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Licia M. Hendriks

Associate Professor, Director of Graduate Studies

Dr. Licia Morrow Hendriks joined the Department of English at The Citadel in 2000. A California native, she graduated with honors from Duke University before moving on to the University of Michigan’s doctoral program in English Language and Literature. Her first book, entitled Black Family (Dys)Function in Novels by Jessie Fauset, Nella Larsen, and Fannie Hurst (Peter Lang 2003), examines representations of maternity and domesticity in novels written during the Harlem Renaissance. She most recently published a chapter on the comparative poetics of Countée Cullen and Tracy K. Smith in the hybrid collection Revisiting the Elegy in the Black Lives Matter Era (Routledge 2020). She is currently working on the manuscript of her second book, subtitled “The Anglo-American Fetishization of Black Female Domesticity.” In addition to writing-intensive service courses in composition and literature primarily for the general education curriculum, she teaches upper-division and graduate courses in African American Literature, survey courses in American and World Literature, and special topics seminars for the college’s Honors program. Dr. Hendriks also serves as the department’s Director of Graduate Studies, sharing responsibility with her counterpart at the College of Charleston for the M.A. in English program provided collaboratively by the two institutions. Her scholarly interests encompass the race, class, and gender issues manifested in literary representations of people of color.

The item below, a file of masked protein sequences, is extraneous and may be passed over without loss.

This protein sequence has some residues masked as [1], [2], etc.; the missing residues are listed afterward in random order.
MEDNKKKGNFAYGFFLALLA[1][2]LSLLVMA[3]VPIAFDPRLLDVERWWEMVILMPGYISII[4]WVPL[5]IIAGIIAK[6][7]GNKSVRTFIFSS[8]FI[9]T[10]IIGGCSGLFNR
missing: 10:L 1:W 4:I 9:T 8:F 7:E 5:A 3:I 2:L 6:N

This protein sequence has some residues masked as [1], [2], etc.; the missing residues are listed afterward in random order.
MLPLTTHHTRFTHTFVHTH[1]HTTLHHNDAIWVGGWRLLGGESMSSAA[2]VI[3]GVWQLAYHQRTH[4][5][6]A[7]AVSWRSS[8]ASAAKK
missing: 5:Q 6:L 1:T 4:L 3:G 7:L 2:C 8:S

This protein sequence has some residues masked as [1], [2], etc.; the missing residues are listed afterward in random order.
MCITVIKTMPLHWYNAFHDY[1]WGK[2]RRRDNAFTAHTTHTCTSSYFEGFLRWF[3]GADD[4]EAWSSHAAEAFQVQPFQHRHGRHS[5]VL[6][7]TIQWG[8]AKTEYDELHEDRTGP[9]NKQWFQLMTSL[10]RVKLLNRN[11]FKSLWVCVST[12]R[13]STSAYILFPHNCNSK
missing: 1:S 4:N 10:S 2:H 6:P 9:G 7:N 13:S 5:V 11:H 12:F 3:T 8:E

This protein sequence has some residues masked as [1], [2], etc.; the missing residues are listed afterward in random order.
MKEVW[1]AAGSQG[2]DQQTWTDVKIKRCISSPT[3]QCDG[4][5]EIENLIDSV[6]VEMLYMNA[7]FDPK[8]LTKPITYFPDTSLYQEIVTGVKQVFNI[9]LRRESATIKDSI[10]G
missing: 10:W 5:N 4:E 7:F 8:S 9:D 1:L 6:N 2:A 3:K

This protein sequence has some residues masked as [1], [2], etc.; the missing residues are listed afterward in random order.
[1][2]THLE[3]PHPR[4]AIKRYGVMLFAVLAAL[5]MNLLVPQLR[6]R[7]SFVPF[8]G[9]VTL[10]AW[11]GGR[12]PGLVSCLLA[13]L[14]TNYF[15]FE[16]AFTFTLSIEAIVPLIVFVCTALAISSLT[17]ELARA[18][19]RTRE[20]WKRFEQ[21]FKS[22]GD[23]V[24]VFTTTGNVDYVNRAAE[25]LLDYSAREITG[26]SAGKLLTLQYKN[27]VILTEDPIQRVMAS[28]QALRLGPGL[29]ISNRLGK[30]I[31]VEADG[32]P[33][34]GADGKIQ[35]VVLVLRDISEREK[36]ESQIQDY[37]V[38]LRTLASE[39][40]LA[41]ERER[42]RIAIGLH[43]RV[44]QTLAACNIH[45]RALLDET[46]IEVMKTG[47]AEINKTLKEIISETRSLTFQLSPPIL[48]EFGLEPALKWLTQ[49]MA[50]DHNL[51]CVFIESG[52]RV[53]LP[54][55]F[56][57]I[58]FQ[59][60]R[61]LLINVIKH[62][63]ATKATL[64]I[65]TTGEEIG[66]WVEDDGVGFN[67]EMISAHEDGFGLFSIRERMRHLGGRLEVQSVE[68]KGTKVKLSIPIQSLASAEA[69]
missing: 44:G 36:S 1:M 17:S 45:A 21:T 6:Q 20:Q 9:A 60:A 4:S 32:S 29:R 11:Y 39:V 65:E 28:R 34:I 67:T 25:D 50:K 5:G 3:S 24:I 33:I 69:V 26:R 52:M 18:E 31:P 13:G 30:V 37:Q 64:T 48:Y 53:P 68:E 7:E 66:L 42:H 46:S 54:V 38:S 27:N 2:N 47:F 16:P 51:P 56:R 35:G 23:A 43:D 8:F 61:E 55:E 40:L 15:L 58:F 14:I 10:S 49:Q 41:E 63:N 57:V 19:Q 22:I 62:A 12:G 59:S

Licia Hendriks, Department of English, The Citadel


Contact Information:

Telephone: 843-953-5138
Email: hendriksl1@citadel.edu
Office: Capers 116A

Degrees:

Ph.D. in English Language and Literature - University of Michigan, Ann Arbor, MI
M.A. in English Language and Literature - University of Michigan, Ann Arbor, MI
A.B. in English - Duke University, Durham, NC

Research Interests:

Harlem Renaissance/Jazz Age Literature, Race, Class, and Gender in Film, 19th-20th C. African-American Literature, Racialism in American Fiction, 19th-20th C. Black Elite Culture, Feminist Issues in Literature, Ethnic American Literature, and African Diasporic Literature.

Prof. Hendriks' C.V.

Joined the department in 2000

 

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